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New Syrian Missile Threat To Isareli Jets

Maj.Gen Amos Yadlin: 'Russia Supplied Syria With Advanced Anti - Aircraft Missiles That Threaten Israeli Aircraft'

'Iran Is Building Two New Nuclear Sites & Has Nearly Enough Enriched Uranium To Produce Two Nuclear Weapons'

'Hezbollah Capable Of Taking Over Lebanon Within Within Hours If International Tribunal Accuses It Of Assassinating Former Lebanese PM Rafik Hariri'

 Maj. Gen. Amos Yadlin, the outgoing head of IDF intelligence, has painted a somber picture of the various threats facing Israel today. In his last briefing to the Knesset Foreign Affairs & Defense Committee, Gen. Yadlin disclosed that Russia has been supplying Syria with some its most advanced anti-aircraft missiles while Iran is building two new nuclear sites while advancing full steam ahead on its nuclear weapons program, despite the latest round of sanctions passed by the UN Security Council. And the relative quiet with Hezbollah in Lebanon and Hamas in Gaza is deceiving in more ways than one.

Amos Yadlin

 Russia has sold Syria very advanced anti-aircraft missiles that could pose a threat to Israeli aircraft - Gen. Amos Yadlin's disclosure injected a new factor into the panoply of military threats facing Israel today. Moreover, these 'mobile and independent units' were immune to electronic warfare. Although the missiles supplied to Syria were less expensive than the S-300 type that Moscow has canceled to Iran, in some ways they were just as lethal. Yadlin's description recalled the specter of the Soviet sale of anti-aircraft missiles to Egypt that took such a high toll of Israeli jets in the Yom Kippur War of 1973. And the intelligence commander noted that every advanced weapon in Syria's arsenal is shipped immediately to Hezbollah in south Lebanon on request. That obviously raises the possibility of the Russian missiles finding their way to Hezbollah, a development that would certainly ramp up tension in the area. In addition, Moscow is also supplying Syria with advanced sea-to-sea missiles and upgrading older Syrian weaponry.

Speaking of Hezbollah, the Iranian surrogate has achieved a position of predominance in Lebanon where there is rising apprehension. This time it's not over the Israeli-Lebanese border but the findings of an international tribunal that has investigated the assassination of former Lebanese Premier Rafik Hariri. The tribunal reportedly points the finger at Hezbollah and if it does, Sheik Hassan Nasrallah may respond by ordering his forces to take control of Lebanon. Gen Yadlin said the Shi'ites could do so within hours - no other military force including the Lebanese army can stand up to Hezbollah. However, Hezbollah is deterred from provoking Israel although it is now armed with missiles that can target the Tel Aviv metropolitan area. Nasrallah remembers the price he paid by triggering the Second Lebanon War of 2006; nor will Hezbollah spark another flare-up without the green light from Iran.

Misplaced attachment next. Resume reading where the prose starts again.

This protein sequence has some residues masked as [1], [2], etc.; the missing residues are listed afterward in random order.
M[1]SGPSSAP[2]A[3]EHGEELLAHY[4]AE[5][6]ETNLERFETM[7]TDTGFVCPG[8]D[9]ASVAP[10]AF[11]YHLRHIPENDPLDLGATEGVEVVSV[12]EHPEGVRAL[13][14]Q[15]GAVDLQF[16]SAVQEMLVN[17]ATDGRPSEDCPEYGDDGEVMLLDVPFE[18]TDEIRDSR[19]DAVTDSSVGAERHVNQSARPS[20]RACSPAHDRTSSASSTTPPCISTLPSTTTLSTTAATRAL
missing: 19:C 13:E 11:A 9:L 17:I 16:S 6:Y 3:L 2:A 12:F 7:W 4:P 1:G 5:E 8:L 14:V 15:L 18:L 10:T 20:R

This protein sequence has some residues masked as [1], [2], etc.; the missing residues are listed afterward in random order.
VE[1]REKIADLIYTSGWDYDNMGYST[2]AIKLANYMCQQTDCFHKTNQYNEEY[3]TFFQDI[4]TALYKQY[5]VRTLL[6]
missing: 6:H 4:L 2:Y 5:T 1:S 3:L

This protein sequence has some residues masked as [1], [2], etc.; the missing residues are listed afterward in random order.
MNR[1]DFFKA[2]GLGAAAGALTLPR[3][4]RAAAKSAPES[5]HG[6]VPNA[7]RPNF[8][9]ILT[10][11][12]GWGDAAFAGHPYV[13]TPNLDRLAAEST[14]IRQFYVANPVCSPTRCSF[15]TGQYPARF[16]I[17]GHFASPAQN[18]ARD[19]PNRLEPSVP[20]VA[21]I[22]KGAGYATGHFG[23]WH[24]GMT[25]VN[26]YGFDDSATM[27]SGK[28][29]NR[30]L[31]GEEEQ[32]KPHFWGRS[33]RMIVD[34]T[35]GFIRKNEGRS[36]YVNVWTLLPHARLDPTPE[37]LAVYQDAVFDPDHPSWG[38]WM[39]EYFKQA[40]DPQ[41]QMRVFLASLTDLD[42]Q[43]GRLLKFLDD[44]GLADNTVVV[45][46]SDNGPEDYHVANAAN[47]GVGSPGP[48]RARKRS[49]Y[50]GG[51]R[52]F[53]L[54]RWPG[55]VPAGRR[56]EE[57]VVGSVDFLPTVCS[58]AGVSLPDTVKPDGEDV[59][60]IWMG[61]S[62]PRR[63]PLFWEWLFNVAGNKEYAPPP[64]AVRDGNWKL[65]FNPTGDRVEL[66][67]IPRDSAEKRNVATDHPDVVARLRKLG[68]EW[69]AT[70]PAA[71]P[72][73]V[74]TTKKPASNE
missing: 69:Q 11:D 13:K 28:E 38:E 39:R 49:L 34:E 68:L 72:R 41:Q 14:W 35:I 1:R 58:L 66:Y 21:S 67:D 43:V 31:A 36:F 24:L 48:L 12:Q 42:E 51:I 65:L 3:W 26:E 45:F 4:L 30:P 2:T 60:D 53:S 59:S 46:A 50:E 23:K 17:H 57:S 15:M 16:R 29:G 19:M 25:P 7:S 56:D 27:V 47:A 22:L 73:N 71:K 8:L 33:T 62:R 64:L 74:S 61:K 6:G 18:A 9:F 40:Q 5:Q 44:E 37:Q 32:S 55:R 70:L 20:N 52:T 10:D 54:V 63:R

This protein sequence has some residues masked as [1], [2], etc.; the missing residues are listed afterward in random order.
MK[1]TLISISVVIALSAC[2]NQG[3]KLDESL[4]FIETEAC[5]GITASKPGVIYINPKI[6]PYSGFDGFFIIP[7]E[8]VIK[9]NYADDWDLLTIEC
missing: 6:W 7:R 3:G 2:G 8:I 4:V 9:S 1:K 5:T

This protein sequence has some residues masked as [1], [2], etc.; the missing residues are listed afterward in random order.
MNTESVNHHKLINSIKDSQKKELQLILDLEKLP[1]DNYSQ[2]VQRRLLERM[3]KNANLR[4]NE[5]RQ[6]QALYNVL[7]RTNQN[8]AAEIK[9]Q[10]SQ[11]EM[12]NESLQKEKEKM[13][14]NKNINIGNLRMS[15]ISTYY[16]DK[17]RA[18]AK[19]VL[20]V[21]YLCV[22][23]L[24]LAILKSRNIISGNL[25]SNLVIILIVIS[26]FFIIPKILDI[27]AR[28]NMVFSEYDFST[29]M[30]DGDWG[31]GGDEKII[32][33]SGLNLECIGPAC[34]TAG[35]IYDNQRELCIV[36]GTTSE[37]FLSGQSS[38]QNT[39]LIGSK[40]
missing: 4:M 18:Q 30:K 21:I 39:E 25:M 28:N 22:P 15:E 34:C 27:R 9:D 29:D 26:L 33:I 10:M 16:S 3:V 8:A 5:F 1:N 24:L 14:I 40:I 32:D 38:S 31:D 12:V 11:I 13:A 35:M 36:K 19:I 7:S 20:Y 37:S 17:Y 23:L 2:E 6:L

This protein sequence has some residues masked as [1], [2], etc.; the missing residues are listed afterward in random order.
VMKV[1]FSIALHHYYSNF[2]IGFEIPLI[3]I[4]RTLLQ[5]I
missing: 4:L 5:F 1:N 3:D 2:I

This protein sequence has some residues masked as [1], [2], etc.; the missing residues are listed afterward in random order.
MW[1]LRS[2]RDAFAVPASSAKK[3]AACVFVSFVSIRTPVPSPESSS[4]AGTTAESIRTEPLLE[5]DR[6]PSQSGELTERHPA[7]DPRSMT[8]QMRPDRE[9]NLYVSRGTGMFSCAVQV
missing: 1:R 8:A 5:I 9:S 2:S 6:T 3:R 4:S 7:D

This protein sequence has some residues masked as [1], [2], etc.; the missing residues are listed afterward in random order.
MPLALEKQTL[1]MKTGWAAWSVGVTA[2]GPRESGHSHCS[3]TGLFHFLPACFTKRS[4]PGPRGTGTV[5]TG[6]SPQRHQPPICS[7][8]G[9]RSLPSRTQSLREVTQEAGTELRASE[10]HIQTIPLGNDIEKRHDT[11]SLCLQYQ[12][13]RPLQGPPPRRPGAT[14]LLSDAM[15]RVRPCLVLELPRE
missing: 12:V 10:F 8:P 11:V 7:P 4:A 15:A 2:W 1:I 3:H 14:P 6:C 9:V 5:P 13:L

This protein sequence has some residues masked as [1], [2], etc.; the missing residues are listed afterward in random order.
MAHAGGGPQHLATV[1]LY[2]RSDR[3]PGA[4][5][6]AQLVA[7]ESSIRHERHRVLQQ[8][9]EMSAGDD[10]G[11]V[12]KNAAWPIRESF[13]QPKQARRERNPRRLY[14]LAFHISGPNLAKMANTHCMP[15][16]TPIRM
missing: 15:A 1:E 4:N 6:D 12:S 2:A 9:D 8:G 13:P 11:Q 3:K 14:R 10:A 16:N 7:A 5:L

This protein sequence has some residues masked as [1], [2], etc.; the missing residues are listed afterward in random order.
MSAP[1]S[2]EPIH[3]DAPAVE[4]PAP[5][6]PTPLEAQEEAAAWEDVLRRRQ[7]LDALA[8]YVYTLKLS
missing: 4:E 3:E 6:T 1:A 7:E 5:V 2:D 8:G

Hasan Nasrallah

As for Tehran, IDF intelligence has identified two of the ten new nuclear facilities Iran previously announced that it would build.At present, Iran's 3,000 to 4,000 centrifuges have spun sufficient enriched uranium of 20% for one nuclear bomb and are close to producing enough for a second. The Iranians would have no technological problem to upgrade this stockpile to 90% weapons quality. At the same time, they had expected to be more advanced than they were at present but had run into a number of technical hitches. This also applies to the development of the long range Ashura missile with a planned range of 2,000 kilometers and more. The latest round of Security Council sanctions took Tehran by surprise. Although the Iranians are pretending to the outside world that the sanctions are harmless there is regime concern they could pinch in the future.

Hamas, Iran's proxy on Israel's southern border, has also acquired significant arms recently through the Gaza tunnels into Sinai. Hamas and the Islamic Jihad have Fajr missiles with the capability of reaching Tel Aviv. At the same time, Hamas was restraining its own force as well as the Islamic Jihad and other organizations from provoking Israel, (aside from the daily Qassam rocket or mortar).

The intelligence chief concluded that the arms buildup in Iran, Syria, Hezbollah and Hamas was so significant that any future war would be more intensive than the Second Lebanon War of 2006 or the IDF's Cast Lead Operation into Gaza in 2008. More missiles and advanced weaponry would mean more Israeli casualties. Moreover, any future conflagration would probably mean at least two or three of Israel's enemies taking an active role in the fighting and possibly on different fronts. These then are all factors that Israel's decision-makers must take into consideration.

David Essing

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